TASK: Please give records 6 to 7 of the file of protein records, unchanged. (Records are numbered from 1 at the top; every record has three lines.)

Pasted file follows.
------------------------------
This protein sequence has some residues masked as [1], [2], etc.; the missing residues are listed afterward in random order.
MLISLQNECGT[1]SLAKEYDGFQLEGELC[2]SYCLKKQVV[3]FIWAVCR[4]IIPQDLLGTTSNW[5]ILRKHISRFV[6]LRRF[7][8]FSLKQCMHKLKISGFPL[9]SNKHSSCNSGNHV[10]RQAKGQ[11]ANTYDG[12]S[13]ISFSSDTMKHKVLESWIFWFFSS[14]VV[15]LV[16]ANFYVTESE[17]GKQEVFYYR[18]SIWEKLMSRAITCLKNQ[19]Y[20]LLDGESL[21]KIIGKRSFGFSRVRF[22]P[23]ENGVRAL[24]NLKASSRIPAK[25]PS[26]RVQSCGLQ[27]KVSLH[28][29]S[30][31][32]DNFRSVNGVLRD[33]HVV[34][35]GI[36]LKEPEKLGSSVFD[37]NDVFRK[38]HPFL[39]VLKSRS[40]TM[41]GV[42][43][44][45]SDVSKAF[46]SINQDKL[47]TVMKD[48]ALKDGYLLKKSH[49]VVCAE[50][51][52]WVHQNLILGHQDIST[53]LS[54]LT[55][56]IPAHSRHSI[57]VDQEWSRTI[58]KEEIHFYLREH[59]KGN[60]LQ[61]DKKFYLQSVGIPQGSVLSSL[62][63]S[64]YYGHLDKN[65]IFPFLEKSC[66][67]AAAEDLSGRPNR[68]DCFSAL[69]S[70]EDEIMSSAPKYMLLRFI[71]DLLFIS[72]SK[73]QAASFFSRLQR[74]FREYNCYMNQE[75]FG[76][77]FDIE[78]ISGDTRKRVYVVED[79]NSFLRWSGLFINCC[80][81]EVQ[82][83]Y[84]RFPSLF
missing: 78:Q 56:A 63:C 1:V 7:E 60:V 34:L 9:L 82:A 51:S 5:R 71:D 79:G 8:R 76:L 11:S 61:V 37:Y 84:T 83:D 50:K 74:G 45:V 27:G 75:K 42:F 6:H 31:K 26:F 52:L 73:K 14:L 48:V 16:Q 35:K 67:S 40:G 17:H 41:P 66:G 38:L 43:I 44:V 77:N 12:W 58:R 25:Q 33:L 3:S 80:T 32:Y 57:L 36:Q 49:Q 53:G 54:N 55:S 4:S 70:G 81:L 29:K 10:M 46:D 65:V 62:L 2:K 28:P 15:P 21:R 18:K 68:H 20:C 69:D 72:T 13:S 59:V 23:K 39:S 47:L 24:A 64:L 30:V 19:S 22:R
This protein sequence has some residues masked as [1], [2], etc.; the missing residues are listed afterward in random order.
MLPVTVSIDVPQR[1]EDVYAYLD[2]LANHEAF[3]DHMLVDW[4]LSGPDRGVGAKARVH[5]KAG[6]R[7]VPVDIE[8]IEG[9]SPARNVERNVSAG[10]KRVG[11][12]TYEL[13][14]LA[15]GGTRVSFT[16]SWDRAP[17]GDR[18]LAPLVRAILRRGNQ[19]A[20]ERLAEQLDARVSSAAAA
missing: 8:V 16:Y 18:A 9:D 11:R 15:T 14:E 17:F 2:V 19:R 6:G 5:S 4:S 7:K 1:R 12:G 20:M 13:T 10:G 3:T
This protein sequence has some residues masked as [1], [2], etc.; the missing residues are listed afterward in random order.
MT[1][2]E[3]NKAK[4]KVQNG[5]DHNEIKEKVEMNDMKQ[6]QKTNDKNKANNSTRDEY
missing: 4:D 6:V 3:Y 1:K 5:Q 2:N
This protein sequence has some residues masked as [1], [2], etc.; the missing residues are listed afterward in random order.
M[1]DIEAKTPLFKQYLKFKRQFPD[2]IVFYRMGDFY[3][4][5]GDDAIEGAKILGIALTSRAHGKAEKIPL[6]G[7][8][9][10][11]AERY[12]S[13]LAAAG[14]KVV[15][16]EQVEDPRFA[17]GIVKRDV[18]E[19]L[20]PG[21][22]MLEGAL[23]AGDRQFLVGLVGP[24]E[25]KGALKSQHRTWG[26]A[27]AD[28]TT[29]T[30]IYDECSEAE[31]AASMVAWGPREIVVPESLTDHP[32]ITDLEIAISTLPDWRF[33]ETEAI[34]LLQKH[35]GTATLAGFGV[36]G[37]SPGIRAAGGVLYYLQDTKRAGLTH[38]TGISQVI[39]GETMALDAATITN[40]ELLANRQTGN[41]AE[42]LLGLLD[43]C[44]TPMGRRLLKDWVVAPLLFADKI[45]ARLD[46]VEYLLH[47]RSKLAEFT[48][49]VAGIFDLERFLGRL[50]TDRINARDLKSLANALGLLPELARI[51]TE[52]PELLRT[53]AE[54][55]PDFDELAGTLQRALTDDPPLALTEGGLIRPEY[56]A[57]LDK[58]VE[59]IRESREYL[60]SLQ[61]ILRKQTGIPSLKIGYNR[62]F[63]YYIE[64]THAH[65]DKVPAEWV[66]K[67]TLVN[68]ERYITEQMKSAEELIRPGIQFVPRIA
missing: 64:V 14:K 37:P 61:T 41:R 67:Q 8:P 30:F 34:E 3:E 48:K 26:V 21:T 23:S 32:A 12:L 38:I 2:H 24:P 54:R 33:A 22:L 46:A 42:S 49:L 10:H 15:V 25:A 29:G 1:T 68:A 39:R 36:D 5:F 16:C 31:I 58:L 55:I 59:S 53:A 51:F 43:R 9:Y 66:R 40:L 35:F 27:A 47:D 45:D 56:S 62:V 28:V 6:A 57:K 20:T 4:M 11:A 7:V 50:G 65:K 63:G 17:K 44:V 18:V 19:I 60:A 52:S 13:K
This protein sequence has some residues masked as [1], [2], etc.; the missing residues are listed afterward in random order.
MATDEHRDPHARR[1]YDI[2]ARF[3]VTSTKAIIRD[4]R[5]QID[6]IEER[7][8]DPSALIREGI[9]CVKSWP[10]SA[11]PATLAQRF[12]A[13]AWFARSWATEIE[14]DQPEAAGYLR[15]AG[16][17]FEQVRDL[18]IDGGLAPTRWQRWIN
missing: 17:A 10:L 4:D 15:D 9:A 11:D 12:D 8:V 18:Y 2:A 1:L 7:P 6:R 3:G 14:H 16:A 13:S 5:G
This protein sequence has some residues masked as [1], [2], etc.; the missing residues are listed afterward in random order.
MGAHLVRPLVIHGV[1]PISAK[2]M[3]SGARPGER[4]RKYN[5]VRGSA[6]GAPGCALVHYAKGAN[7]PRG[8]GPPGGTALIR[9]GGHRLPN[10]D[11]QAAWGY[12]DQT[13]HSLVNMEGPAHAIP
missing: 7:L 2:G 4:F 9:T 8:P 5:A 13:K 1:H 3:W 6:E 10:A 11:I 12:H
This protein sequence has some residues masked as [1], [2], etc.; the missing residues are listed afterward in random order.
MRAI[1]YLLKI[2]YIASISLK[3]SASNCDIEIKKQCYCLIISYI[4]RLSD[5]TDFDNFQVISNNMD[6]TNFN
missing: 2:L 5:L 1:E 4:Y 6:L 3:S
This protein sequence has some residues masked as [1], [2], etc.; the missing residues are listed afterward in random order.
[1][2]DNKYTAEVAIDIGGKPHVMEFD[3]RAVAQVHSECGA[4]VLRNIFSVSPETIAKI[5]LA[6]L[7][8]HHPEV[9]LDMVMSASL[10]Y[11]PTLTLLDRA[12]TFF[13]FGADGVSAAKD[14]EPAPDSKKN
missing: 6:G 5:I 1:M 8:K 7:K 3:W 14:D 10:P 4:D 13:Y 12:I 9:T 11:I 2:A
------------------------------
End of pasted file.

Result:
This protein sequence has some residues masked as [1], [2], etc.; the missing residues are listed afterward in random order.
MGAHLVRPLVIHGV[1]PISAK[2]M[3]SGARPGER[4]RKYN[5]VRGSA[6]GAPGCALVHYAKGAN[7]PRG[8]GPPGGTALIR[9]GGHRLPN[10]D[11]QAAWGY[12]DQT[13]HSLVNMEGPAHAIP
missing: 7:L 2:G 4:F 9:T 8:P 5:A 13:K 1:H 3:W 6:E 10:A 11:I 12:H
This protein sequence has some residues masked as [1], [2], etc.; the missing residues are listed afterward in random order.
MRAI[1]YLLKI[2]YIASISLK[3]SASNCDIEIKKQCYCLIISYI[4]RLSD[5]TDFDNFQVISNNMD[6]TNFN
missing: 2:L 5:L 1:E 4:Y 6:L 3:S